Why Cuba’s missing out on Asia’s big-spending tourists
There are hurdles on the way to that cigar-toting, mojito-slinging holiday in Havana.
Kristine Servando, Bloomberg
So you think travel to Cuba from the U.S. is a slog? Try flying in from Asia.
The flight times alone are a test of endurance, stretching over 40 hours if you’re jetting off in Sydney. In fact there’s not a single direct flight to the Caribbean island from the entire Asia-Pacific region.
That may help explain why you’re unlikely to spot hordes of Asian travelers whizzing down the streets of Havana in candy-colored classic cars or knocking back mojitos in the smoky jazz halls of Trinidad. Only four Asia-Pacific nations—China, Japan, Australia, and the Philippines—rank in Cuba’s annual list of major visitor sources. Put in perspective, Canadians outnumbered Chinese visitors 30 to one, according to Cuba’s 2016 tourism statistics.
That’s a missed opportunity. According to UN figures, Asia-Pacific tourists spent $473 billion on trips abroad that year, accounting for 40 percent of total international tourism expenditure in 2016. That type of cash could go a long way in helping Cuba meet its goal of tripling tourism revenues by 2030, as it strives to revive an economy straining under trade sanctions and U.S. President Donald Trump’s tighter travel restrictions.
Here are three key challenges Asia’s tourists face on the journey to Cuba.
A World Away
Distance and a lack of direct flights mean airfares to the Caribbean island can be steep. Return economy flights from Brisbane, Australia, to Havana, with at least two stopovers, range from $2,000 to $5,000, according to Dallas-based fare tracking firm FareCompare. Meanwhile, tickets from Hong Kong with one stop can set you back as much as $3,000 -almost double the cost of flying to nearby Cancun, Mexico.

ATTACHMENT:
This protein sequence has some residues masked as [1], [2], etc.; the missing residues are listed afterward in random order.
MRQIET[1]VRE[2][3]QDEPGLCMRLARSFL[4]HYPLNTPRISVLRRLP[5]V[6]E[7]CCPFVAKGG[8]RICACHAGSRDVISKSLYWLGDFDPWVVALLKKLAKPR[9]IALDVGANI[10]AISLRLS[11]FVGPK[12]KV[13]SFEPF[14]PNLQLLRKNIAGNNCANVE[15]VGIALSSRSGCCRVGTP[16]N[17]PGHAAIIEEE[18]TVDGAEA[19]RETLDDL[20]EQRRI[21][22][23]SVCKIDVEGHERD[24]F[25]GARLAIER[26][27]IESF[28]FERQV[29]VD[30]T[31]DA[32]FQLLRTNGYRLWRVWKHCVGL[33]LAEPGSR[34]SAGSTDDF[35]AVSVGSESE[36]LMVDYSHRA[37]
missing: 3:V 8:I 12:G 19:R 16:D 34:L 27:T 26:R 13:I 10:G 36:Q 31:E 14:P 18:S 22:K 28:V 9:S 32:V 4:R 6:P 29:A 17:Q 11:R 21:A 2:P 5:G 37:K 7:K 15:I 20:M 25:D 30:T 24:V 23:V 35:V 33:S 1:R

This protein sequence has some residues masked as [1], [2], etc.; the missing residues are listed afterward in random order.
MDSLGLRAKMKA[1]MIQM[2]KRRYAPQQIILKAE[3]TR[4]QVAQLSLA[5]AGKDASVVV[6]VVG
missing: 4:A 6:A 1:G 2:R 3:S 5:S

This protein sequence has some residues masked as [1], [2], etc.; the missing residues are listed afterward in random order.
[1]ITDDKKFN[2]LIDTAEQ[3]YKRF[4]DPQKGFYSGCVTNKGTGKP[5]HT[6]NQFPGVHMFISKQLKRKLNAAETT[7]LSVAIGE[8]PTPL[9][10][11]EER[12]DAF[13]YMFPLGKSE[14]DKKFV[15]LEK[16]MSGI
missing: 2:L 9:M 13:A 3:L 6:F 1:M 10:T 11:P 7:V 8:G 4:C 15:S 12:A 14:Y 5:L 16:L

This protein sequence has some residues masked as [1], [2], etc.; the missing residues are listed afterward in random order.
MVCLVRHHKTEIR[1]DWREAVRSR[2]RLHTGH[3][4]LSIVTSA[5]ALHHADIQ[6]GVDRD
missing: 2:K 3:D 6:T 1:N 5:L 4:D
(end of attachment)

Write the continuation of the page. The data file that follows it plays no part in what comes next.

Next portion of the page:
Some unhappy trekkers have found themselves stranded at U.S. or Mexican airport gates, where their long-haul flights might connect for onward travel to Havana. Unlike others boarding the same plane, many Asians are unable to travel with the usual pink-and-green tourist cards commonly available at airline desks.
Passport holders from India and the Philippines join 18 nations (Syria, Iraq, and Nigeria included) in needing a special passport sticker to enter Cuba. Procuring one isn’t easy: If you find yourself in a place without a Cuban consulate, such as Manila, it requires an additional trip to a neighboring hub to apply for the sticker in person. And if that neighboring hub is Beijing, you might even need to apply for a visa (to China) in order to get your visa (to Cuba).
A further caveat: If your flight is via the U.S., you must also get a permit from a U.S.-based consulate or airline. Agencies such as California-based Cuba Travel Services can handle visas by mail, though processing times run up to 30 days—during which time the agency will keep your passport in hand.
Lack of Marketing
“A lot of travel agencies aren’t focusing on the Asian market,” says Marla Recio Carbajal, the Cuban founder of luxury travel specialist Havana Reverie, which has been hosting corporate retreats, galas, private dinners, and fashion shows for clients since 2016. Due to their proximity, Cuba’s government has focused on luring tourists from Canada, Latin America, or Europe with cruise tours and package stays at beach resorts. “But because more Asians are coming, I think tour operators realize there is big potential there,” she says.
Of the 50 to 60 events Carbajal’s company hosts a year, only one has involved an Asian group, which flew in for a cigar festival. Havana Reverie plans to tap the Asian market with Chinese- and Japanese-language versions of her website.
“I do think [Cuba has] missed the Asian market,” says Collin Laverty, president of Cuba Educational Travel. “It’s gotten better, but not long ago it was a challenge to book a hotel room in Cuba, something that can be off-putting to someone considering flying across the world to visit.”
Still, there’s no shortage of Cuban attractions to entice those who live thousands of miles away. There’s no longer a shortage of great places to stay, either.
Relatively new on the scene is Kempinski Hotels’ 246-room Gran Hotel Manzana in the heart of Havana -the city’s standard bearer for luxury- while construction on Spanish hotel group Iberostar’s own five-star property, Grand Packard, is underway. Golf courses and resorts in the country’s wild agricultural west have also been planned. Don’t wait until they open to plan your trip. As it stands, there’s a rising crop of trendy restaurants, such as tapas restaurant Lamparilla 361 in Havana, plus plenty of charming bed-and-breakfasts to make the 40-hour trip worth it, all on their own.
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